Pandemic projected to take at least a $38M hit to the city’s budget, official says

The COVID-19 pandemic will have a substantial impact on the city’s finances this year and into early 2021, with revenue losses and new expenses causing at least a $38 million projected hit to the budget, according to a memo released Monday.

John Gross, director of Financial Management for Long Beach, cautioned in the memo that the assessment may understate the impact of the pandemic on the city. The analysis also assumes “a return to a very strong economy” after early 2021—a prediction he concedes may be optimistic.

At least five key funds are being severely impacted by the response to the pandemic:

The General Fund 

By far the biggest hit will land on the roughly $554 million general fund, which pays for basic services like parks and libraries, and employee salaries, including police and fire personnel.

The losses from the pandemic are expected to be $13 million to $19 million in fiscal year 2020, if nothing is done to stem them.

The bleeding in this area is due to declines in sales tax, the transient occupancy tax (a tax hotels pay for room stays) and oil revenue. The cost of a barrel of oil is now $22; the city projected it would be $55 a barrel in its 2020 budget.

There has also been a significant increase in costs associated with the pandemic: The city on March 3 activated an Incident Management Team and the Emergency Operation Center shortly after. Through the end of March, $2.8 million has been spent in unbudgeted overtime costs; total costs are $5.5 million.

The city hopes to recover some of those expenses from state and federal COVID-19 funding sources, but some may not be reimbursed, the memo said.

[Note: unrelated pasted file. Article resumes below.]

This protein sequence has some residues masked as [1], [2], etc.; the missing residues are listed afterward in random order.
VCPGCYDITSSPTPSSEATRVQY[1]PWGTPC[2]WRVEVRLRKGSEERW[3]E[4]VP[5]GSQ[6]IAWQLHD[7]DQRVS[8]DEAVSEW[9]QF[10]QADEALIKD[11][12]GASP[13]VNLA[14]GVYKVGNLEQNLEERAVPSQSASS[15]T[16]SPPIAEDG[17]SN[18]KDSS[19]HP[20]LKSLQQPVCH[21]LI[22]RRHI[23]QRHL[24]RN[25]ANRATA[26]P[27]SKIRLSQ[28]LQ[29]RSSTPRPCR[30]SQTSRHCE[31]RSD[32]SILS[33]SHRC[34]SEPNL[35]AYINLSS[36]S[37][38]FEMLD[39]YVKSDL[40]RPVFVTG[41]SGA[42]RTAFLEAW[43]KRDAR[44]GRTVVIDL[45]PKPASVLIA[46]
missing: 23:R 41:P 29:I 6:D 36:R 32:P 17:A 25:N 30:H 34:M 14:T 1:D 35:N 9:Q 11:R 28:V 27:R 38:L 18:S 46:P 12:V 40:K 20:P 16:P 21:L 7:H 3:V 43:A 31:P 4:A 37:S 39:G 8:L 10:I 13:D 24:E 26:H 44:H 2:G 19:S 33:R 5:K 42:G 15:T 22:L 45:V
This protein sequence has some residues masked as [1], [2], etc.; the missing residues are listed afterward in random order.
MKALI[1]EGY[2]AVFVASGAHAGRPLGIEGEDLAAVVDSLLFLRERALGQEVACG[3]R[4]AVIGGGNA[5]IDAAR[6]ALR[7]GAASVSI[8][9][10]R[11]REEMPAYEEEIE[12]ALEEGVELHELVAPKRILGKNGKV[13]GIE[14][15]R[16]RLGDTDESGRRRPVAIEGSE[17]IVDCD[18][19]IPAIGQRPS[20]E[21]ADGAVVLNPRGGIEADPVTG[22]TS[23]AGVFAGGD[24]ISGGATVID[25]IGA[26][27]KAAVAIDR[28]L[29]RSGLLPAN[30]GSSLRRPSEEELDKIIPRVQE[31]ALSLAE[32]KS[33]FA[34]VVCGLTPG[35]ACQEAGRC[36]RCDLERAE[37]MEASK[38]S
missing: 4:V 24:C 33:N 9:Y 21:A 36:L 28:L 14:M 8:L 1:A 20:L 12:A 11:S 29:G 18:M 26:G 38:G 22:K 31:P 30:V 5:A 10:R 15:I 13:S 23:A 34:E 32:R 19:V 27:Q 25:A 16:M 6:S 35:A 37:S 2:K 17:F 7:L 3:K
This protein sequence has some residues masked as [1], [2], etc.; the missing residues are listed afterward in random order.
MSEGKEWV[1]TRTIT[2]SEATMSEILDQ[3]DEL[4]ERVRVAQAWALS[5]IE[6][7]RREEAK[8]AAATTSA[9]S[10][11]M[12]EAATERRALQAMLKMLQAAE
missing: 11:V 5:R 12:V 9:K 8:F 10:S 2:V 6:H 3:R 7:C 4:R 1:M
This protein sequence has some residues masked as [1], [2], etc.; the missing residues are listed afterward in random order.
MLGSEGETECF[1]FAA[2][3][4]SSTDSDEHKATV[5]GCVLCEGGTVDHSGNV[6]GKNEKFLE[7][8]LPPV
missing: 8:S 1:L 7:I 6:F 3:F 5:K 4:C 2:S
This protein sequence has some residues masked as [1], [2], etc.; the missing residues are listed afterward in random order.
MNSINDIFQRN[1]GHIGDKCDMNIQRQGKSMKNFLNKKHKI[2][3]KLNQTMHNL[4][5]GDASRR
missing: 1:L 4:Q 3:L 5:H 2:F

The projection also does not include any costs associated with relief efforts under consideration by the city, including rent deferral, tax rebates, loans and other programs.

Measure A

With far fewer shoppers spending money in Long Beach, the city is expected to lose roughly $7 million in sales tax for Measure A projects and salaries.

Still, the memo notes, the fund may wind up within budget due to conservative projections when the city approved its financial plan last fall.

Measure A was a 1% sales tax increase approved by voters in 2016 to pay for road repairs and other infrastructure work, as well as increased police and fire personnel.

Special Advertising and Promotion Fund 

This fund is primarily supported by the hotel bed tax and is especially vulnerable to an economic downtown, the memo notes.

The loss of revenue in this fund is expected to be at least $2 million, Gross wrote.

The Tidelands Operating Fund

This fund, supported primarily by revenue the city reaps from oil extraction, is expected to take a $6 million hit.

Tidelands funds can only be used for projects along the coast, including the Queen Mary, Rainbow Harbor, Aquarium of the Pacific and others. A significant portion of funds for the planned $85 million Belmont Plaza Pool project were also to come from this pot of money.

The Airport Fund 

The Long Beach Airport, which has experienced a “high cash drain due to loss of revenue,” is expected to take a $10 million loss as a result of lower passenger fees and the capital costs of a number of improvement projects underway, the memo said.

In the memo, Gross said it is hoped that the increased staff costs as a result of the pandemic will lessen by May and June. By then, the city will have more information that would allow officials to compile longer-term projections.

At that time, staff will conduct a budget study session to update the City Council, including options for balancing the budget and “other solutions available to minimize the impact on services.”

In the meantime, management is taking actions to control costs, such as delaying or suspending projects where possible, maximizing state and federal reimbursement, evaluating one-time spending and scaling back costs that are deemed non-essential.

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Melissa has been a journalist for over two decades, starting her career as a reporter covering health and religion and moving into local news. She has worked as an editor for eight years, including seven years at the Press Telegram before joining the Long Beach Post in June 2018. She also serves as a part-time lecturer at Cal State Long Beach where she teaches multimedia journalism and writing.
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